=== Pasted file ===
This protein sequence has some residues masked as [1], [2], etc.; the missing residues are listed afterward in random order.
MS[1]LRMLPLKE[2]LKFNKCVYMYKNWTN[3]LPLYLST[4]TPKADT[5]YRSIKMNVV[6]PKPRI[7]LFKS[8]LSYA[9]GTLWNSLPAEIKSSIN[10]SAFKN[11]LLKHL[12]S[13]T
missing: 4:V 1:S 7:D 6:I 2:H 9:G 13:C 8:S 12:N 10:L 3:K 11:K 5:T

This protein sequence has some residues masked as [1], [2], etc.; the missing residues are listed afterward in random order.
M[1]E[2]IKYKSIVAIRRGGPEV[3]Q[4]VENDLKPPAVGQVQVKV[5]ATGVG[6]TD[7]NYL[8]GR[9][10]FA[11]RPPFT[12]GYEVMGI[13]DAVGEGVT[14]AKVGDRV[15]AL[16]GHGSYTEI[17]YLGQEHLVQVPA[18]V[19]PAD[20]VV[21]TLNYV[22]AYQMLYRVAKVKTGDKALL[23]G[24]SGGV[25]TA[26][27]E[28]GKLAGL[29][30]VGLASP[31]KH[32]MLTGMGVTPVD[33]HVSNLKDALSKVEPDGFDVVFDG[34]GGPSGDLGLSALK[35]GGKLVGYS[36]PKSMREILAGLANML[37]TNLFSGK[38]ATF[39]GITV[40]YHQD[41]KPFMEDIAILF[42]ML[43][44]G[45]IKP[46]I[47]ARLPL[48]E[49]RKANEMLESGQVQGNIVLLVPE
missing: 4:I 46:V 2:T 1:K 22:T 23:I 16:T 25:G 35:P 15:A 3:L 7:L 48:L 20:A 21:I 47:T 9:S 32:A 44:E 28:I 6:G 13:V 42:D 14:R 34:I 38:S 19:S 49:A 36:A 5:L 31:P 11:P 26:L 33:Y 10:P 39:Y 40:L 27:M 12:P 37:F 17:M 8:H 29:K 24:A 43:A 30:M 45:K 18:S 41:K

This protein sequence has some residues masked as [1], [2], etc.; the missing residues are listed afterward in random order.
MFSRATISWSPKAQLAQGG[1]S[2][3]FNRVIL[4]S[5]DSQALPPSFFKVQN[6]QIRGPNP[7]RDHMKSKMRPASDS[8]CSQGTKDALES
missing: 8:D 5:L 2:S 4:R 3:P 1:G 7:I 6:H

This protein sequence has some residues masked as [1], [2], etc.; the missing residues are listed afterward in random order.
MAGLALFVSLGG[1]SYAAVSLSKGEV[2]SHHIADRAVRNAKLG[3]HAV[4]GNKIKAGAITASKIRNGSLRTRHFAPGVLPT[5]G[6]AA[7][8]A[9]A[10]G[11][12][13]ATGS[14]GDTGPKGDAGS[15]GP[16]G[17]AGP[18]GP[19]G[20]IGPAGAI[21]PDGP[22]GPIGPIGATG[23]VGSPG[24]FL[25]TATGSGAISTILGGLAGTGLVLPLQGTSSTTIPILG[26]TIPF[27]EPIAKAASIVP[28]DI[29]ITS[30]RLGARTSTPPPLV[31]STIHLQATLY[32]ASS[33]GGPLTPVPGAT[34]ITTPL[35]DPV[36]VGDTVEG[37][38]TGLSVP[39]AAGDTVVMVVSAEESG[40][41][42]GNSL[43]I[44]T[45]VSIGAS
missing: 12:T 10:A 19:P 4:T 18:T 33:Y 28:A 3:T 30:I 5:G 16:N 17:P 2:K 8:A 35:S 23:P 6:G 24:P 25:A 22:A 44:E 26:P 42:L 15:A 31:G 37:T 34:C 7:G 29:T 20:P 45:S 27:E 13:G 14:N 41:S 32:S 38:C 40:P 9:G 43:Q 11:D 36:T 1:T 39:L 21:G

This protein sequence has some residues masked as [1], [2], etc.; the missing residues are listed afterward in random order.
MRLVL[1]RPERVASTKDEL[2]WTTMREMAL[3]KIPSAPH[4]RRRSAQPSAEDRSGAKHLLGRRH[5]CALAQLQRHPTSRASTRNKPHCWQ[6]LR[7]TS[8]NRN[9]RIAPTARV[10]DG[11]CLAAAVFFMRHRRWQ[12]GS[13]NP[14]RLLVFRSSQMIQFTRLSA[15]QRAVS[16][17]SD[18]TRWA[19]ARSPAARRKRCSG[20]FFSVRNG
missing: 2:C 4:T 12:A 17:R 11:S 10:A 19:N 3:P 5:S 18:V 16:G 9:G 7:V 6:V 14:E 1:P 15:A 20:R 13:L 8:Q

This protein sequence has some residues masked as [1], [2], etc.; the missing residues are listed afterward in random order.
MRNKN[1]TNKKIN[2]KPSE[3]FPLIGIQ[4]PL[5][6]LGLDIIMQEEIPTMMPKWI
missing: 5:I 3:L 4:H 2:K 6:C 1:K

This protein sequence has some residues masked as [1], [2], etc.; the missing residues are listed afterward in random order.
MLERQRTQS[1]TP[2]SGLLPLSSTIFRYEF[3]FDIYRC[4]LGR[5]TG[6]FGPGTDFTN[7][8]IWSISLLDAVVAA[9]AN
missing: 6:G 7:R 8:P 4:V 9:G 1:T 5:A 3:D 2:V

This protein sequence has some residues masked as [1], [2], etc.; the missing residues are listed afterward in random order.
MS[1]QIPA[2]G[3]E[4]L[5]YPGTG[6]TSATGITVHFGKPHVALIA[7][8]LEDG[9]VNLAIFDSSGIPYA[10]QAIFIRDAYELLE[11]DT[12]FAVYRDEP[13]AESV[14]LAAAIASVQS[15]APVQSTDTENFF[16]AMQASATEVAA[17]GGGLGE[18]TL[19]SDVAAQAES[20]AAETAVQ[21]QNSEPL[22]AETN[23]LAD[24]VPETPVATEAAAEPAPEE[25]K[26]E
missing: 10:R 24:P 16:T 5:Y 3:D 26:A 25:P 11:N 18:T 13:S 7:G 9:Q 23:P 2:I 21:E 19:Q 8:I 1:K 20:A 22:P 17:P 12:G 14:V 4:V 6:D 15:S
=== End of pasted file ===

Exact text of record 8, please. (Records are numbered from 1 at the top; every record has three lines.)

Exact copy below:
This protein sequence has some residues masked as [1], [2], etc.; the missing residues are listed afterward in random order.
MS[1]QIPA[2]G[3]E[4]L[5]YPGTG[6]TSATGITVHFGKPHVALIA[7][8]LEDG[9]VNLAIFDSSGIPYA[10]QAIFIRDAYELLE[11]DT[12]FAVYRDEP[13]AESV[14]LAAAIASVQS[15]APVQSTDTENFF[16]AMQASATEVAA[17]GGGLGE[18]TL[19]SDVAAQAES[20]AAETAVQ[21]QNSEPL[22]AETN[23]LAD[24]VPETPVATEAAAEPAPEE[25]K[26]E
missing: 10:R 24:P 16:T 5:Y 3:D 26:A 25:P 11:N 18:T 13:S 7:G 9:Q 23:P 2:I 21:E 19:Q 8:I 1:K 20:A 22:P 17:P 12:G 14:V 4:V 6:D 15:S